NREL Reports Highlight Potential For Agrivoltaics In US

Innovate PV Technology & Involve More Stakeholders To Improve Solar Acceleration In US Through Agrivoltaics, Says NREL

NREL Reports Highlight Potential For Agrivoltaics In US

Pictured is Jack’s Solar Garden, a partner organization on the InSPIRE project and the largest commercially active agrivoltaics system in the US with 1.2 MW solar array, according to the NREL that has now released 2 separate technical reports on agrivoltaics in the US. (Photo Credit: Werner Slocum, NREL)

  • NREL’s InSPIRE project has released its findings on what it considers can be success factors for agrivoltaics in the US
  • It says InSPIRE is largest, longest-running and most comprehensive agrivoltaics research effort in the world
  • It recommends 5 Cs whose incorporation will enable such projects to become successful, thus driving the acceleration of agrivoltaics
  • Yet another report recommends bringing all solar and agriculture stakeholders together to build community support for the 2 technologies coming together

The US government’s National Renewable Energy Laboratory (NREL) has come out with 2 technical reports highlighting the potential for successfully and synergistically combining agriculture with solar PV technologies and growing opportunities to increase such agrivoltaic practices.

As the name suggests, the report titled The 5Cs of Agrivoltaic Success Factors in the United States: Lessons From the InSPIRE Research Study highlights the technical and non-technical insights from the Innovative Solar Practices Integrated with Rural Economies and Ecosystems (InSPIRE) research project of the NREL.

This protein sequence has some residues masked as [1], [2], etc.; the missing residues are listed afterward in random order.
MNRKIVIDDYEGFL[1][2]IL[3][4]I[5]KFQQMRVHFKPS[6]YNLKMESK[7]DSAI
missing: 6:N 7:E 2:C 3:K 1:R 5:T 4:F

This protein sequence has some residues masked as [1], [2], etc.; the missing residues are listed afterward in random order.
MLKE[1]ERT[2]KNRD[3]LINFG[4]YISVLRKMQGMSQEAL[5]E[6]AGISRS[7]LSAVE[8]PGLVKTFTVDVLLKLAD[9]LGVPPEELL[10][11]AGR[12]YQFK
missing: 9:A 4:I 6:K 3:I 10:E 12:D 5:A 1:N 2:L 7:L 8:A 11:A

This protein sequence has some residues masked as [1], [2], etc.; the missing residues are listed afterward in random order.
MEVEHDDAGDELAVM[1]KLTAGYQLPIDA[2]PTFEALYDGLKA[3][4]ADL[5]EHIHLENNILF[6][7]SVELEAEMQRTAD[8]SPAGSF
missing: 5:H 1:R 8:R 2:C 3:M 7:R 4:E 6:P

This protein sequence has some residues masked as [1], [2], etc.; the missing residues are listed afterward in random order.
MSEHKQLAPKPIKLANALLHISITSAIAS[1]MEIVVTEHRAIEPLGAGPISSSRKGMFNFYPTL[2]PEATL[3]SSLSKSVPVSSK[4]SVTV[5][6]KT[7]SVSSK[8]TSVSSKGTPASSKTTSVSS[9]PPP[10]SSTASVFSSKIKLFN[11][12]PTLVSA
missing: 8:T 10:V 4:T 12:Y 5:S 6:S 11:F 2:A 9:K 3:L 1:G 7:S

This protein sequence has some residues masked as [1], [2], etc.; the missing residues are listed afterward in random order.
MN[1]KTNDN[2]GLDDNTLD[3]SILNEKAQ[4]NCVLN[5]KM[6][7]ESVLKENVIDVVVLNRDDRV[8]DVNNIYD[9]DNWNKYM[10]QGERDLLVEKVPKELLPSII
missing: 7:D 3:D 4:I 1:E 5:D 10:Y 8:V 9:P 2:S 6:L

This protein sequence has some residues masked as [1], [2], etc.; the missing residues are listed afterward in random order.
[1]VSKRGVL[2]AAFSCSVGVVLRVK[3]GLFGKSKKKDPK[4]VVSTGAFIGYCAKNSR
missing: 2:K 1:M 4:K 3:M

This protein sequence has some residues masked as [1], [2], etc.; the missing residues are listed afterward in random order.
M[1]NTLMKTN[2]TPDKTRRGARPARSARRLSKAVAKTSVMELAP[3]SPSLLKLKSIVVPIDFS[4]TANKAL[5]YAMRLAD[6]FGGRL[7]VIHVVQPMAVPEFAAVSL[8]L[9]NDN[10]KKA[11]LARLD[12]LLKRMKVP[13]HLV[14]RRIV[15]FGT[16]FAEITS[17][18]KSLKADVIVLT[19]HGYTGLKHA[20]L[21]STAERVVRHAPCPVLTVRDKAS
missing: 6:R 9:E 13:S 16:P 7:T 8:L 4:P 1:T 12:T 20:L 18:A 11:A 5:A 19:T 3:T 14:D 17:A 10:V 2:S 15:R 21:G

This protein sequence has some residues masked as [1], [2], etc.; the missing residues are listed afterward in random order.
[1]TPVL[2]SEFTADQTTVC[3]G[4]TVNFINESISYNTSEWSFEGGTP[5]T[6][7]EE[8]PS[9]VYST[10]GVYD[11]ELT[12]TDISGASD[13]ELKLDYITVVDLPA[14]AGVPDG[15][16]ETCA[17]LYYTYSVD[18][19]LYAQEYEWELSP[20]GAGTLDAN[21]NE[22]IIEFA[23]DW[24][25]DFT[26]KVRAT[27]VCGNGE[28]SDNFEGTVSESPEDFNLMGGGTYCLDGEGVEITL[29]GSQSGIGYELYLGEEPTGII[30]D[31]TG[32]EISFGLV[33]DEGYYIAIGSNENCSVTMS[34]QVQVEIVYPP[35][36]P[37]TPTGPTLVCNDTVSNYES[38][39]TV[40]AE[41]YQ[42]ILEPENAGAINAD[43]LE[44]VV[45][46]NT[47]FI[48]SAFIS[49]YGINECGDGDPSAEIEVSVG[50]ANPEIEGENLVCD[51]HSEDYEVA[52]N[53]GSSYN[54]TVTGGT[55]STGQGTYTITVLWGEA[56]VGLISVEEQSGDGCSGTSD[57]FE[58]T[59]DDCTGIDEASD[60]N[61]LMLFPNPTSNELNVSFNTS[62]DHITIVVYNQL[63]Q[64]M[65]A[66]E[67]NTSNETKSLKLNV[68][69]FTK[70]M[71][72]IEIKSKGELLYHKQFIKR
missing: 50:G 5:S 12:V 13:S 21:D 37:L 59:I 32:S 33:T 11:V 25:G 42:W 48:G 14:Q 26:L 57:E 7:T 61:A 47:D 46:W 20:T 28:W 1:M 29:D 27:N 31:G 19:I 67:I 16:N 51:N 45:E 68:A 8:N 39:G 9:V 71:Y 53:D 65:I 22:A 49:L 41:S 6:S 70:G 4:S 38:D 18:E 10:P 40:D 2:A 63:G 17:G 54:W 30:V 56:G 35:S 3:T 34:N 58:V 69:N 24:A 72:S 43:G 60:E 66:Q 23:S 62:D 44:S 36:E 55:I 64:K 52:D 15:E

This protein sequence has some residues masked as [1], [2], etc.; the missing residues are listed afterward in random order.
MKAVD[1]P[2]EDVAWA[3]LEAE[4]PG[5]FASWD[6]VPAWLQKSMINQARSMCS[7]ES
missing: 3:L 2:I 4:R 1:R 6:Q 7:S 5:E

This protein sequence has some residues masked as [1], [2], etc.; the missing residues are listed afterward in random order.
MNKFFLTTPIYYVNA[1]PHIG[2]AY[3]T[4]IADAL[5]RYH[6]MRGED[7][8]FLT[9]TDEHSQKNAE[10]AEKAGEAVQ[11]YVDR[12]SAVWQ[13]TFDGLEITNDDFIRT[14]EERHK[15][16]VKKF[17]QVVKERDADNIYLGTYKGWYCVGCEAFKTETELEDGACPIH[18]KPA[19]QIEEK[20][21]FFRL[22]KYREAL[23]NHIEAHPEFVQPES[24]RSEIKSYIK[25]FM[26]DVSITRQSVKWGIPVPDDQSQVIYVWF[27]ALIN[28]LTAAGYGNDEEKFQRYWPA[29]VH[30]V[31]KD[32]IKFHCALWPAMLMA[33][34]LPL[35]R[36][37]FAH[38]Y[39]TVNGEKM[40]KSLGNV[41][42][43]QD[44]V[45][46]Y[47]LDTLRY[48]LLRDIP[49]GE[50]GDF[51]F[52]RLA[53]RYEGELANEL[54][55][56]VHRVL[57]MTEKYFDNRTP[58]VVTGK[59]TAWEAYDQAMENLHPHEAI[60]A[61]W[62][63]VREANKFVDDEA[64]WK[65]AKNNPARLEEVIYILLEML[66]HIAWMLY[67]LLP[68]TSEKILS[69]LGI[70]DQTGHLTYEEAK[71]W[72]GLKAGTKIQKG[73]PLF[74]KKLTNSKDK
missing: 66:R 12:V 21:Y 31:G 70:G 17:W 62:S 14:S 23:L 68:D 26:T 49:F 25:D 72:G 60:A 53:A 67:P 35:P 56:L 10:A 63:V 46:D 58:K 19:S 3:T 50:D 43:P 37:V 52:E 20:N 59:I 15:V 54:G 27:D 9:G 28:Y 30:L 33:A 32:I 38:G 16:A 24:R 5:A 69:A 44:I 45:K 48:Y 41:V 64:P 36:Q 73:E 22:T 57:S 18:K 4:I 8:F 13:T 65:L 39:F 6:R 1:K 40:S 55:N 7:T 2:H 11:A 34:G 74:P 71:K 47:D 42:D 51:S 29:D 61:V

The InSPIRE project that NREL terms as the largest, longest-running and most comprehensive agrivoltaics research effort in the world, has studied 25 sites in the US to examine crop production, pollinator habitat, ecosystem services and livestock production.

It starts with defining what an agrivoltaic project should be since not all solar plants on a farm should be categorized as such unless both the components have an impact on each other. These can be broadly developed as either elevated (eg, for higher-value crops as berries, grapes, delicate vegetables, etc), or inter-row installations (mainly for lower-value crops as grasses, grains and hardy vegetables).

In the report, 5 Cs are the 5 primary themes under which the report writers include lessons learnt to communicate elements that enable agrivoltaics projects to be installed and operated and that facilitate research on site. Balance of all various determinants under each category can ensure a successful agrivoltaic project. The 5 Cs are as follows:

  • C1: Climate, Soil and Environmental conditions
  • C2: Configurations, Solar Technologies and Designs
  • C3: Cultivation Methods, Crop Selection, Seed and Vegetation Designs and Management Approaches
  • C4: Compatibility and Flexibility
  • C5: Collaboration and Partnerships

Aligned with the above elements, the report writers offer 10 following specific recommendations to ‘encourage more successful agrivoltaics projects and more productive research activities going forward’: